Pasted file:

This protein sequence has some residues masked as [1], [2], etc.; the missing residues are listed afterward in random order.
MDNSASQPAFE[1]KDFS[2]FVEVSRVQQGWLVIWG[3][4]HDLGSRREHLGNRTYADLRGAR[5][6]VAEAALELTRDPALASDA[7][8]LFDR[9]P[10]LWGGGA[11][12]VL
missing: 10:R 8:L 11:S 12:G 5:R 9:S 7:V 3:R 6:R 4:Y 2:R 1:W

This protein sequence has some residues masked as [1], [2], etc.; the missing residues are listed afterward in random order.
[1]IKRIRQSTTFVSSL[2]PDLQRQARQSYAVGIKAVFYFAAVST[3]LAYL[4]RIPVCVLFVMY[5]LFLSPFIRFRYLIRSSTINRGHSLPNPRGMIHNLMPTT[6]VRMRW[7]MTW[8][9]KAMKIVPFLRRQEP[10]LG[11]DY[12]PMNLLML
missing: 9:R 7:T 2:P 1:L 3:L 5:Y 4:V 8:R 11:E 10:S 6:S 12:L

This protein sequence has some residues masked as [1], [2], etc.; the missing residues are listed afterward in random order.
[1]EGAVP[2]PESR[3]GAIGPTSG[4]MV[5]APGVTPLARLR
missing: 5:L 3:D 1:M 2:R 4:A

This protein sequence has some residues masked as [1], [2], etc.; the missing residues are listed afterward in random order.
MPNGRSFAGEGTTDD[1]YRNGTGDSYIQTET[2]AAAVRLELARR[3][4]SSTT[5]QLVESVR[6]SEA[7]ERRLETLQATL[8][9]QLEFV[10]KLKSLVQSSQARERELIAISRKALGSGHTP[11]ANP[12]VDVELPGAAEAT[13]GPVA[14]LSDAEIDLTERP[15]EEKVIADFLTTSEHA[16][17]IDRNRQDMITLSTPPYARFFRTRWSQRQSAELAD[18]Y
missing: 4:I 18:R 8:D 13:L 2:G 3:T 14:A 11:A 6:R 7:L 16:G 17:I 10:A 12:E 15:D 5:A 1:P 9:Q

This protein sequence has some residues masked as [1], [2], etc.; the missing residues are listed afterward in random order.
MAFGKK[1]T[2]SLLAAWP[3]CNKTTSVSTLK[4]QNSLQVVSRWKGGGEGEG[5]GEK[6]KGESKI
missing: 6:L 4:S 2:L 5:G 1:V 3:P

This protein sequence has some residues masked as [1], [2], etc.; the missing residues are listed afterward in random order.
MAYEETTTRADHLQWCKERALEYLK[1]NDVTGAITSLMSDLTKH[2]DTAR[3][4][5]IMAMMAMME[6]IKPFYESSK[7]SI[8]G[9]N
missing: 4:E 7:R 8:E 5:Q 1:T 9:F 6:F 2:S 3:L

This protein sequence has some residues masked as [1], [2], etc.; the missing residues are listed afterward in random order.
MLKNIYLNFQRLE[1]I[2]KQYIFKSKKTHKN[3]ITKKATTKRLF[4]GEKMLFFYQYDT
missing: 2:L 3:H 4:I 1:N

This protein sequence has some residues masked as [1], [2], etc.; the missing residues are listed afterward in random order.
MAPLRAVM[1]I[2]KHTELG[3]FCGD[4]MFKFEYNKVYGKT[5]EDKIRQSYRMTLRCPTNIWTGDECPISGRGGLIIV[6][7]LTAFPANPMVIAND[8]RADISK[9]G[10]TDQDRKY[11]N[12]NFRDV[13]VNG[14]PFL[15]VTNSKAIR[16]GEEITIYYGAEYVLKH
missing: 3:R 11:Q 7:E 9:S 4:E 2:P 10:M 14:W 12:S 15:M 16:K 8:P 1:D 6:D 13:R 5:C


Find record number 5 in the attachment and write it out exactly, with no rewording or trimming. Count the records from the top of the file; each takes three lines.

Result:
This protein sequence has some residues masked as [1], [2], etc.; the missing residues are listed afterward in random order.
MAFGKK[1]T[2]SLLAAWP[3]CNKTTSVSTLK[4]QNSLQVVSRWKGGGEGEG[5]GEK[6]KGESKI
missing: 6:L 4:S 2:L 5:G 1:V 3:P